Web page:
Author Topic: Astra Space  (Read 418415 times)

Offline ringsider

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Re: Astra Space
« Reply #1060 on: 03/08/2024 02:30 pm »
Astra has been raising eyebrows since the beginning.

Kemp described himself as the "CTO of NASA", even as late as the IPO documents. :



You have to wonder how the US Govt. cloud computing is going...

Kerrisdale Capital called it all just about right:

https://www.kerrisdalecap.com/wp-content/uploads/2021/12/Astra-Space-Inc.-ASTR.pdf
« Last Edit: 03/08/2024 02:31 pm by ringsider »

Offline GreenShrike

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Re: Astra Space
« Reply #1061 on: 03/08/2024 03:20 pm »
How can they legally take the shares for 40% less than market value.
'Market value' is what shareholders are willing to sell for. Shareholders were willing to sell for the value Astra's management offered to pay, so that is de-facto their market value.

They were changing hands in $0.80s up until this announcement. See trading history.

At trickle volumes compared to the number of outstanding shares in the company.

How long do you think an 80¢ price-per-share would have lasted if a major stock holder tried to sell off shares representing a significant percentage of company ownership? Or, more to the point, was there even sufficient demand such that selling off that percentage of the company could even have been successful?

It's like the "value" of Musk's (and Bezos', and every other major stock holder's...) wealth: he's worth $X billions, but only as long as he doesn't actually try converting the $X billions of his stock ownership into spendable cash. If he sold an appreciable fraction of his Tesla stock, that stock -- and the value of his wealth -- would crater.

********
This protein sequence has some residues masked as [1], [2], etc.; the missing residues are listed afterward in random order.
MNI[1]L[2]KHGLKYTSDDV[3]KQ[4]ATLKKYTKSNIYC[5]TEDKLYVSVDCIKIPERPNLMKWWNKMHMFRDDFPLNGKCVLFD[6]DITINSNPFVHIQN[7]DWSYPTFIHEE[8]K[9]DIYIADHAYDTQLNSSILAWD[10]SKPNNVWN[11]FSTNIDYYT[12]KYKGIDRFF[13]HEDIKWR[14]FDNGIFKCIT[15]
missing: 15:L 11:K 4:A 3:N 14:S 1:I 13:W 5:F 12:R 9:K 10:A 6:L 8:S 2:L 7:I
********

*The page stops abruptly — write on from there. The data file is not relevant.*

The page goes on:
The 50¢ offer stood for better than a week. If anyone had wanted the company for more than 50¢ per share, they had their opportunity to put in a counter-bid. Apparently no such bid was forthcoming and the board thence decided that Kemp's offer represented the best value they could get for their shares.


I personally think Kemp's behaviour is like those -- and this is NSF, so I'll be polite -- jerks who agree to buy an item from you for $X, show up at your door to pay for and collect the item, but say, "Yeah, I don't like the paint. Here's half of $X -- take it or leave it."

It's rude and somewhat thuggish, but not illegal.

Now if Kemp et al had sabotaged the company to lower its value, that would be different. But there were no such allegations, and I daresay that if there had been any evidence that he had been anything other than perfectly scrupulous in his actions at Astra, the board would have made it known.

I certainly think some sour feelings are justified -- the stock holders bet on Kemp to make Astra a success. He failed, and now he's offering them (figurative, though possibly literal) pennies on the dollar for the (soon-to-be) corpse of his efforts. However, I'm more curious about what the new investors are thinking. Kemp couldn't make Astra a success once under his leadership; why do they think this time will be different?
« Last Edit: 03/08/2024 03:48 pm by GreenShrike »